If we were to sum up allergies with an emoji, it’d be a shrug. We know so little about them, and yet tens of millions of Americans experience allergies of some kind or another throughout their lives. They come. They go. They evolve slowly or shift rapidly. Perhaps the only constant is that they’re becoming more common.
But there is some positive news for allergy sufferers everywhere.
“The only good thing about getting older is that, in many cases, allergies are less prevalent,” says Clifford Bassett, medical director of Allergy & Asthma Care of NY and an allergy specialist at New York University. Changes inside and outside our bodies as we age affect the way we react to potential irritants from ragweed to crab to dogs. Why? Well, that’s a little more complicated, and there’s more than one possible reason that your allergy status just switched.
You outgrew it
Around 60 to 80 percent of kids with milk and egg allergies outgrow them by age 16. Only 20 percent of kids with peanut allergies do so, and only 14 percent of those allergic to tree nuts. Just 4 or 5 percent outgrow a shellfish allergy.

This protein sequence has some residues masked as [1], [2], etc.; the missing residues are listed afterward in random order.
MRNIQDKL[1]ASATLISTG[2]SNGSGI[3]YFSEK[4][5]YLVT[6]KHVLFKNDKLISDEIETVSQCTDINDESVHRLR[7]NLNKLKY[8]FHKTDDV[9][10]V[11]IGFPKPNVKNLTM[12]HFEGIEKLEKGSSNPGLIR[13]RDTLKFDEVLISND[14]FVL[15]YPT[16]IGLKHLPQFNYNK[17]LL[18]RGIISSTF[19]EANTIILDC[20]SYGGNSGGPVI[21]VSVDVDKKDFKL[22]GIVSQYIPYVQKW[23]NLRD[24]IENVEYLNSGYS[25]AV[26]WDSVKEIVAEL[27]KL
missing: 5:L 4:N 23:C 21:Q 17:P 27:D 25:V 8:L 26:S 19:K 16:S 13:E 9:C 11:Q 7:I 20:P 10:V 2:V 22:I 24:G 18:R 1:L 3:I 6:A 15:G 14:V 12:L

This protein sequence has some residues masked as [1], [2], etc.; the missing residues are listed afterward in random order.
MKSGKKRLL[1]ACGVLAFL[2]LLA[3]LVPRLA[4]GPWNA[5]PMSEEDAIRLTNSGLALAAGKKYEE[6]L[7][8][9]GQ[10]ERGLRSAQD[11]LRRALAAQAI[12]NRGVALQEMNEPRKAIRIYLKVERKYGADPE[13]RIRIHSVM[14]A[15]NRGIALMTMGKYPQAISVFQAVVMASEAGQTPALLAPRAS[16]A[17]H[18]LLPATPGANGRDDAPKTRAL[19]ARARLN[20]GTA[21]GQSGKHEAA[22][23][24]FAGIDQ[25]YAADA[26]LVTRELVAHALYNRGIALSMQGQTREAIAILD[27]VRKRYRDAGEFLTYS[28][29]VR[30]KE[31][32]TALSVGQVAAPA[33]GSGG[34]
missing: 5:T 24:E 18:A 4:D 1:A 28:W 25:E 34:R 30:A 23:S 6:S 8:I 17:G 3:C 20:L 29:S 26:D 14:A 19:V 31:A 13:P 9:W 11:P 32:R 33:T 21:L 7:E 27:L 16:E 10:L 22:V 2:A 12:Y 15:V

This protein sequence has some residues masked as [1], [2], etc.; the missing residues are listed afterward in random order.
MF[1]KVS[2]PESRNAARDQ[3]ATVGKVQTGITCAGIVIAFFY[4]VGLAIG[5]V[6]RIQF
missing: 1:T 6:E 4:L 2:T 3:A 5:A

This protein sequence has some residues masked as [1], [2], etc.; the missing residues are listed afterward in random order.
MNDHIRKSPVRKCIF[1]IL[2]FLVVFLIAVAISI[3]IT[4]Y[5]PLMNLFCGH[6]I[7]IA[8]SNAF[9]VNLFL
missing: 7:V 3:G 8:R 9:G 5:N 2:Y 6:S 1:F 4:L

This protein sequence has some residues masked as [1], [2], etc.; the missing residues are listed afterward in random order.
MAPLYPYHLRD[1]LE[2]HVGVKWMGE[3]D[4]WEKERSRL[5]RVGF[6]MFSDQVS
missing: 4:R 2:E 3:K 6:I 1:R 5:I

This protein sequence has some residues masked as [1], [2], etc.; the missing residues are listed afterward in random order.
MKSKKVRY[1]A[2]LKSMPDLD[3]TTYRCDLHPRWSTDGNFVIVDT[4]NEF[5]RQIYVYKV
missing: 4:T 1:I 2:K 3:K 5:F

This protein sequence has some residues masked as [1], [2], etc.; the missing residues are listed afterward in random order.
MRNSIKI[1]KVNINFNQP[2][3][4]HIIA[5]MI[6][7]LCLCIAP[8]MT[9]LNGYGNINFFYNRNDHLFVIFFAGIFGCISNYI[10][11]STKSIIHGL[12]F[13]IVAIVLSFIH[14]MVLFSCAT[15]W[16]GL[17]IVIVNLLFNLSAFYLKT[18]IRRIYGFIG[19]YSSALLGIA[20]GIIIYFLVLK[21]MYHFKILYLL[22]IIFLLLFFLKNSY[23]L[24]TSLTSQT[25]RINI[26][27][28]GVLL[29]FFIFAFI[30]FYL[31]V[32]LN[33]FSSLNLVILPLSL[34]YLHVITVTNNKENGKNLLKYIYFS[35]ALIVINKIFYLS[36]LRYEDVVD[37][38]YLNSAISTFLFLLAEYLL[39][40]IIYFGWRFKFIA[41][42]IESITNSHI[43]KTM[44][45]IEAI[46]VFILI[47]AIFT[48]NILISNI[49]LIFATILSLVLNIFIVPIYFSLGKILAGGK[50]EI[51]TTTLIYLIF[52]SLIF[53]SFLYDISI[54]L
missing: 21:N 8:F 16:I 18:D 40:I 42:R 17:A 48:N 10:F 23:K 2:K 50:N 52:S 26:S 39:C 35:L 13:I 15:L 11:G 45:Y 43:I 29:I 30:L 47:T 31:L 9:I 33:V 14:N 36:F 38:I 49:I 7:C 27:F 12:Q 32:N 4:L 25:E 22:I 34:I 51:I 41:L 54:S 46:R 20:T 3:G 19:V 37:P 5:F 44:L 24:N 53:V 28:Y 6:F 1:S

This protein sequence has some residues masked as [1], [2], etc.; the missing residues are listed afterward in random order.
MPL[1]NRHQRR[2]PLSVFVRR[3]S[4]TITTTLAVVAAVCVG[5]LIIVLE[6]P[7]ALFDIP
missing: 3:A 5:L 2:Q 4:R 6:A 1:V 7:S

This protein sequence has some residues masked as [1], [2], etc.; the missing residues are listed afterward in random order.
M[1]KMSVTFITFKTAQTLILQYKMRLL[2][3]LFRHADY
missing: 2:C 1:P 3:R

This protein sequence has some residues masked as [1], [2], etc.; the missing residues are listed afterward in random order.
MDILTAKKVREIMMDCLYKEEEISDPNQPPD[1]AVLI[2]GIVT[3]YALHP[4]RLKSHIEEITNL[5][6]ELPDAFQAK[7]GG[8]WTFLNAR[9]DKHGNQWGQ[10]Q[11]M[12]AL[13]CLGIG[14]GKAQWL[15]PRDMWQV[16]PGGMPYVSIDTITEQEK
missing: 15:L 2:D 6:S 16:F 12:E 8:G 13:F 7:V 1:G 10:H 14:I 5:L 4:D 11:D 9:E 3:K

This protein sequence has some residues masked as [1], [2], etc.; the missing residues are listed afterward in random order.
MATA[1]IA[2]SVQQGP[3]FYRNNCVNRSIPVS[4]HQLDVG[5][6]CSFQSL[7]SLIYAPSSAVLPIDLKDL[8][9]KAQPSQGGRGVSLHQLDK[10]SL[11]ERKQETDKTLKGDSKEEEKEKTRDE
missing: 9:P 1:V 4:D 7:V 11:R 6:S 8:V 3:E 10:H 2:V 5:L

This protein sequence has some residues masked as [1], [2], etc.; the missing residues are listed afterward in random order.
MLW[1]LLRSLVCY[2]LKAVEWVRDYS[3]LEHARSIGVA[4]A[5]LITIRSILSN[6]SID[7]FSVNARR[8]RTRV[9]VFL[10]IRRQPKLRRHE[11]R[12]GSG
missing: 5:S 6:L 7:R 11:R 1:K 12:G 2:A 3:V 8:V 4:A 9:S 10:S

Why? Unfortunately, the answer is that we mostly have no idea. We know some general associations — the earlier a child has an adverse reaction to food, the more like they are to outgrow it — but scientists don’t yet understand why some kids age out of their reactions and others don’t. We do know that early exposure to small amounts of food allergens, especially peanuts, helps prevent allergies in the first place. But we have no idea how to actively reverse them once they happen. If you get allergies as a kid, you just have to wait and see if your tolerances change in the future.
One of the few things researchers have observed is that there does seem to be a time limit to ridding yourself of childhood allergies — if you haven’t outgrown an allergy by your teens, you’re likely to have it for life.